The regulations, which set out a series of restrictions for gambling advertisements in both broadcast and print media, come after the government said last year it was prepared to lift the ban on gambling advertising.
A public consultation on the legislation, to ensure gambling adverts are "socially responsible", is also being launched today.
The government's approach to gambling has already come under scrutiny over its decision to allow one supercasino in Britain - for which Glasgow made it on to the shortlist.
Under the rules put forward today, gambling adverts will be banned from showing behaviour which is "socially irresponsible" or could lead to financial, social or emotional harm. However religious organisations have warned any adverts for gambling could lead to problem betting.
The new regulations would also prevent gambling advertisers targeting children or other vulnerable people. They should not link gambling to seduction, sexual success or "enhanced attractiveness".
They say adverts should not imply gambling can solve money problems, create an alternative to work or create financial security. Spread betting would only be advertised on specialist financial TV and radio channels.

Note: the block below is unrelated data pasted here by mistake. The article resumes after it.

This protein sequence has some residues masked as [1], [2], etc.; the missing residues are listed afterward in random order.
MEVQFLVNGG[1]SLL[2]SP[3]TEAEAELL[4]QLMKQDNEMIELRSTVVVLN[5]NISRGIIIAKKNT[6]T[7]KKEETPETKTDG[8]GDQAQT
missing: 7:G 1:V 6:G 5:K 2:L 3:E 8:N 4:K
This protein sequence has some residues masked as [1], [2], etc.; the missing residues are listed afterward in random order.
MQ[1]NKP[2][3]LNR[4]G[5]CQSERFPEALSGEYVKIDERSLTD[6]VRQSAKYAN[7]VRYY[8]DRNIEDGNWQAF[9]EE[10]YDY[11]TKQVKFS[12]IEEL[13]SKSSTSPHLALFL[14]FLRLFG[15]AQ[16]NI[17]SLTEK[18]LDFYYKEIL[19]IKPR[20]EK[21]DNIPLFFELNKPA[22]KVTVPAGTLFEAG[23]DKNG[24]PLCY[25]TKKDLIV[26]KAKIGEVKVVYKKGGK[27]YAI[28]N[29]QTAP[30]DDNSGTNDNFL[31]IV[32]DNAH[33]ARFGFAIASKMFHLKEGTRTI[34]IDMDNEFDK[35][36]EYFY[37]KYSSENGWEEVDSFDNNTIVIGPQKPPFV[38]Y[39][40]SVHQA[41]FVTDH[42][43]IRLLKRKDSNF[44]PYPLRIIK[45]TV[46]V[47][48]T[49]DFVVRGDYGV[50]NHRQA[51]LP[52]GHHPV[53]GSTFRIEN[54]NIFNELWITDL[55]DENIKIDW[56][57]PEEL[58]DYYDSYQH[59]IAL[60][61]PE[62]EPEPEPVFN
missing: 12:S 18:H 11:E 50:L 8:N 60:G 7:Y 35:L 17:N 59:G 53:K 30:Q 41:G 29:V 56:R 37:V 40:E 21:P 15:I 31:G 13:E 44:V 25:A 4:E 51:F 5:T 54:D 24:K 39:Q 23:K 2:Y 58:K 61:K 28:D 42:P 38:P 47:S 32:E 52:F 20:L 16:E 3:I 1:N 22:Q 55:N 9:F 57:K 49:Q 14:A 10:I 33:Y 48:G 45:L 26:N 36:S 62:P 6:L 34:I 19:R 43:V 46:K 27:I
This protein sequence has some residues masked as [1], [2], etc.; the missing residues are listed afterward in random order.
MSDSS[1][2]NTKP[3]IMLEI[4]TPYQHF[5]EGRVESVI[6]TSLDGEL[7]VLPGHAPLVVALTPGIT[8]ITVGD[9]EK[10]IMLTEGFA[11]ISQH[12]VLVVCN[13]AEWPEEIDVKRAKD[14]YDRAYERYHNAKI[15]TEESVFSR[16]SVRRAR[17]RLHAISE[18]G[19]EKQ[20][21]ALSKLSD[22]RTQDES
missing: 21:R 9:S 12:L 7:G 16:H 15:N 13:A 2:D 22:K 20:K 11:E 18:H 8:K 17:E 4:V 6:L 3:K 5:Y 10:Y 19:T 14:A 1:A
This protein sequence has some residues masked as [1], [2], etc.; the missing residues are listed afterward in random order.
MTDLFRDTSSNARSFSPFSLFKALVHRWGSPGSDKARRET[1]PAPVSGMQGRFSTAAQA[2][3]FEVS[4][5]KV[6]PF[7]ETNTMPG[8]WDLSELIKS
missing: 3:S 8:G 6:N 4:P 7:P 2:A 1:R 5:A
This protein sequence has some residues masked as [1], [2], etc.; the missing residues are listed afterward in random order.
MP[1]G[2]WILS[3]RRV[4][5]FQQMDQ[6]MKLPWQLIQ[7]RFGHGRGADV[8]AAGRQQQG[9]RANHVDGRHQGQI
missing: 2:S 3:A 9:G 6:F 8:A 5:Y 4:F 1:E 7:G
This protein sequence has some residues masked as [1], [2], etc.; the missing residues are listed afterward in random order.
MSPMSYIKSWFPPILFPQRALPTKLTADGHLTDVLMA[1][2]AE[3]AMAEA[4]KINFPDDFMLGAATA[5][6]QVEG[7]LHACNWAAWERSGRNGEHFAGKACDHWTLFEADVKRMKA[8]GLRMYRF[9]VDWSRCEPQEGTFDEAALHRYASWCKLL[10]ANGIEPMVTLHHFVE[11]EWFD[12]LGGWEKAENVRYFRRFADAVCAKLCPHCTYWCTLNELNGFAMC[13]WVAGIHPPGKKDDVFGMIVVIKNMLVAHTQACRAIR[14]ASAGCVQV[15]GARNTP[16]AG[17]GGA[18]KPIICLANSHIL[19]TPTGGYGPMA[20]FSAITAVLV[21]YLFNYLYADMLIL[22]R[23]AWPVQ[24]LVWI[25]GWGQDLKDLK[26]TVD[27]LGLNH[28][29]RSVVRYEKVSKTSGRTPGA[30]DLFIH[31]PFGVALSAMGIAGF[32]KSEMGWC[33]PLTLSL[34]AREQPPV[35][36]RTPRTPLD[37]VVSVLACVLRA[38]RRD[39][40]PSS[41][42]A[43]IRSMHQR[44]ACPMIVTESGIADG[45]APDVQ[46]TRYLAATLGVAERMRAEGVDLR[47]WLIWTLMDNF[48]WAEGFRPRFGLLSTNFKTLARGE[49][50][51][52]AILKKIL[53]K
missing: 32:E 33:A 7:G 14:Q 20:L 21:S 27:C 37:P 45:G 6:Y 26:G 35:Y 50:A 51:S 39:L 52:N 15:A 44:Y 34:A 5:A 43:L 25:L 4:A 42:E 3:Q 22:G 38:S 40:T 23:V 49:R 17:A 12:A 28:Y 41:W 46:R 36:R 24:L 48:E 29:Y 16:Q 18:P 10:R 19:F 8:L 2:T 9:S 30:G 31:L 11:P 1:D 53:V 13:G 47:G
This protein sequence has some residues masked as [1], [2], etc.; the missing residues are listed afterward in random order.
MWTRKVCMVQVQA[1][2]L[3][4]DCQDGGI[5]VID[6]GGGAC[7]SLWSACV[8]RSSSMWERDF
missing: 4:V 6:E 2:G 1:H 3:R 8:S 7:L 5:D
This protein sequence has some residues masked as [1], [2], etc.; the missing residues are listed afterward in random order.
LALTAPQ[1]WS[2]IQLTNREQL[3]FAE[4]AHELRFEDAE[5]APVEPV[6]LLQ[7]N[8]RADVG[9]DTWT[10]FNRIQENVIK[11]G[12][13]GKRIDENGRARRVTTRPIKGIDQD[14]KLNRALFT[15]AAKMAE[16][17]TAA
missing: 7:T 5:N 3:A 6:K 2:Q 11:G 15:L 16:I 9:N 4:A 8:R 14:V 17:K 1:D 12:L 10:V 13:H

The Advertising Standards Authority will police the new gambling adverts to ensure they comply with content guidelines. Print adverts found in breach will be referred to the Gambling Commission for further action. Broadcast commercials that do not comply will be dealt with by Ofcom.
The consultation is being launched jointly by the Committee of Advertising Practice and the Broadcast Committee of Advertising Practice.
Andrew Brown, chairman of the two committees, said: "The overriding priority is to ensure that gambling advertisements are socially responsible and avoid harming or exploiting children or vulnerable groups."
Peter Dean, the chairman of the Gambling Commission, said: "It will be crucial to ensure advertisements are consistent with the provisions in the legislation, in particular with the objective of protecting children and other vulnerable people from harm."
Captain Matt Steven, a spokesman for the Salvation Army, said the charity was concerned about the potential impact on society of advertising gambling.
"Adverts are designed to stimulate demand and so, as more people are exposed to these adverts, they may be more likely to gamble. We fear this could lead to an increase in problem gambling and this needs to be closely monitored," he said.
Earlier this month John Prescott, the Deputy Prime Minister, became embroiled in a conflict of interests row after it emerged he and his officials had last summer stayed at the ranch of Philip Anschutz, an American millionaire who is seeking government permission to be allowed to set up Britain's first super casino, on the site of the Dome in London.
Public consultation on the proposed guidelines for gambling adverts closes on 15 September. The rules take effect from September 2007.